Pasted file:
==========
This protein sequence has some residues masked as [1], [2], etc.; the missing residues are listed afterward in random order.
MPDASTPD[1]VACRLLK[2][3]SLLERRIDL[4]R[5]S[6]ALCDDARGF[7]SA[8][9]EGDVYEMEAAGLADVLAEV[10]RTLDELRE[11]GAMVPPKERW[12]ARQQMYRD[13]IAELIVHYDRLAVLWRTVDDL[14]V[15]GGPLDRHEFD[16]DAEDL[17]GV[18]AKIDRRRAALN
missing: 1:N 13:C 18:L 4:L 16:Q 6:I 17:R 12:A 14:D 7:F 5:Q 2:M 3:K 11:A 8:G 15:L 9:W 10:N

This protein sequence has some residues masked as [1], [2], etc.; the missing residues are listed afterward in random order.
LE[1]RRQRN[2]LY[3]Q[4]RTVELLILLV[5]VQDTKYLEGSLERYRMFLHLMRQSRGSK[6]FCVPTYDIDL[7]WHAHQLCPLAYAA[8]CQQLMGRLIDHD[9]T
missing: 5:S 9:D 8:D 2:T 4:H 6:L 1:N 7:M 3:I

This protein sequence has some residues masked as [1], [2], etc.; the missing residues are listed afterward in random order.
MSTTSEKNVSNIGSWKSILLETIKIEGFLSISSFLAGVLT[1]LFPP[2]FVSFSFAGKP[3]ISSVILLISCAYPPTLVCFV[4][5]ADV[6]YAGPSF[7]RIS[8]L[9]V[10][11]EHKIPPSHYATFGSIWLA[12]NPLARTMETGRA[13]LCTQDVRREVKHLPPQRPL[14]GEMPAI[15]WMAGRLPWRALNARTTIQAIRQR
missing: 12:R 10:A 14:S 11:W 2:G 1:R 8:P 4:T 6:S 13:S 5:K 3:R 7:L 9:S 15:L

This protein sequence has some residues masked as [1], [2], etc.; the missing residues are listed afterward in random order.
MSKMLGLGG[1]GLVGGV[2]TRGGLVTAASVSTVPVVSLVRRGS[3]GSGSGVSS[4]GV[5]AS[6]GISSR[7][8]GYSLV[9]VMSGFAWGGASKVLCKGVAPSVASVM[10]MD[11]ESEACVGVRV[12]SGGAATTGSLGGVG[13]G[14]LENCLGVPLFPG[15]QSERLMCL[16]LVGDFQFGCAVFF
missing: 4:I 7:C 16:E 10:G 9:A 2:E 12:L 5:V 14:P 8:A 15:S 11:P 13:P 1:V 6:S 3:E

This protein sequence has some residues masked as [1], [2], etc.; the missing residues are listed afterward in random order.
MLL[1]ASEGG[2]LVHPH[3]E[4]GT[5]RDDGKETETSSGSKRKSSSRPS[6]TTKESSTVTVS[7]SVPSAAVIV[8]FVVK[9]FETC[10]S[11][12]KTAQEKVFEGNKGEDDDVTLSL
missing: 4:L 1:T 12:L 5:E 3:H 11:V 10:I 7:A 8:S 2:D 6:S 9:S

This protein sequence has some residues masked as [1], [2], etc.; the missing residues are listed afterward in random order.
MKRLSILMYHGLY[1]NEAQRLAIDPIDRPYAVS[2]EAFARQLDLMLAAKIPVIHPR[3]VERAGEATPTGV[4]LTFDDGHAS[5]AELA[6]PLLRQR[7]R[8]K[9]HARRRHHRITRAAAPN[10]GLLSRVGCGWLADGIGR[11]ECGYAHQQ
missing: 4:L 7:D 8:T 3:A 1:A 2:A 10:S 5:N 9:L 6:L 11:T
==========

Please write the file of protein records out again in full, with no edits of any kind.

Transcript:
This protein sequence has some residues masked as [1], [2], etc.; the missing residues are listed afterward in random order.
MPDASTPD[1]VACRLLK[2][3]SLLERRIDL[4]R[5]S[6]ALCDDARGF[7]SA[8][9]EGDVYEMEAAGLADVLAEV[10]RTLDELRE[11]GAMVPPKERW[12]ARQQMYRD[13]IAELIVHYDRLAVLWRTVDDL[14]V[15]GGPLDRHEFD[16]DAEDL[17]GV[18]AKIDRRRAALN
missing: 1:N 13:C 18:L 4:L 16:Q 6:I 17:R 12:A 14:D 7:F 5:Q 2:M 3:K 11:A 8:G 15:L 9:W 10:N

This protein sequence has some residues masked as [1], [2], etc.; the missing residues are listed afterward in random order.
LE[1]RRQRN[2]LY[3]Q[4]RTVELLILLV[5]VQDTKYLEGSLERYRMFLHLMRQSRGSK[6]FCVPTYDIDL[7]WHAHQLCPLAYAA[8]CQQLMGRLIDHD[9]T
missing: 5:S 9:D 8:D 2:T 4:H 6:L 1:N 7:M 3:I

This protein sequence has some residues masked as [1], [2], etc.; the missing residues are listed afterward in random order.
MSTTSEKNVSNIGSWKSILLETIKIEGFLSISSFLAGVLT[1]LFPP[2]FVSFSFAGKP[3]ISSVILLISCAYPPTLVCFV[4][5]ADV[6]YAGPSF[7]RIS[8]L[9]V[10][11]EHKIPPSHYATFGSIWLA[12]NPLARTMETGRA[13]LCTQDVRREVKHLPPQRPL[14]GEMPAI[15]WMAGRLPWRALNARTTIQAIRQR
missing: 12:R 10:A 14:S 11:W 2:G 1:R 8:P 4:T 6:S 13:S 5:K 3:R 7:L 9:S 15:L

This protein sequence has some residues masked as [1], [2], etc.; the missing residues are listed afterward in random order.
MSKMLGLGG[1]GLVGGV[2]TRGGLVTAASVSTVPVVSLVRRGS[3]GSGSGVSS[4]GV[5]AS[6]GISSR[7][8]GYSLV[9]VMSGFAWGGASKVLCKGVAPSVASVM[10]MD[11]ESEACVGVRV[12]SGGAATTGSLGGVG[13]G[14]LENCLGVPLFPG[15]QSERLMCL[16]LVGDFQFGCAVFF
missing: 4:I 7:C 16:E 10:G 9:A 2:E 12:L 5:V 14:P 8:A 15:S 11:P 13:P 1:V 6:S 3:E

This protein sequence has some residues masked as [1], [2], etc.; the missing residues are listed afterward in random order.
MLL[1]ASEGG[2]LVHPH[3]E[4]GT[5]RDDGKETETSSGSKRKSSSRPS[6]TTKESSTVTVS[7]SVPSAAVIV[8]FVVK[9]FETC[10]S[11][12]KTAQEKVFEGNKGEDDDVTLSL
missing: 4:L 1:T 12:L 5:E 3:H 11:V 10:I 7:A 8:S 2:D 6:S 9:S

This protein sequence has some residues masked as [1], [2], etc.; the missing residues are listed afterward in random order.
MKRLSILMYHGLY[1]NEAQRLAIDPIDRPYAVS[2]EAFARQLDLMLAAKIPVIHPR[3]VERAGEATPTGV[4]LTFDDGHAS[5]AELA[6]PLLRQR[7]R[8]K[9]HARRRHHRITRAAAPN[10]GLLSRVGCGWLADGIGR[11]ECGYAHQQ
missing: 4:L 7:D 8:T 3:A 1:A 2:A 10:S 5:N 9:L 6:L 11:T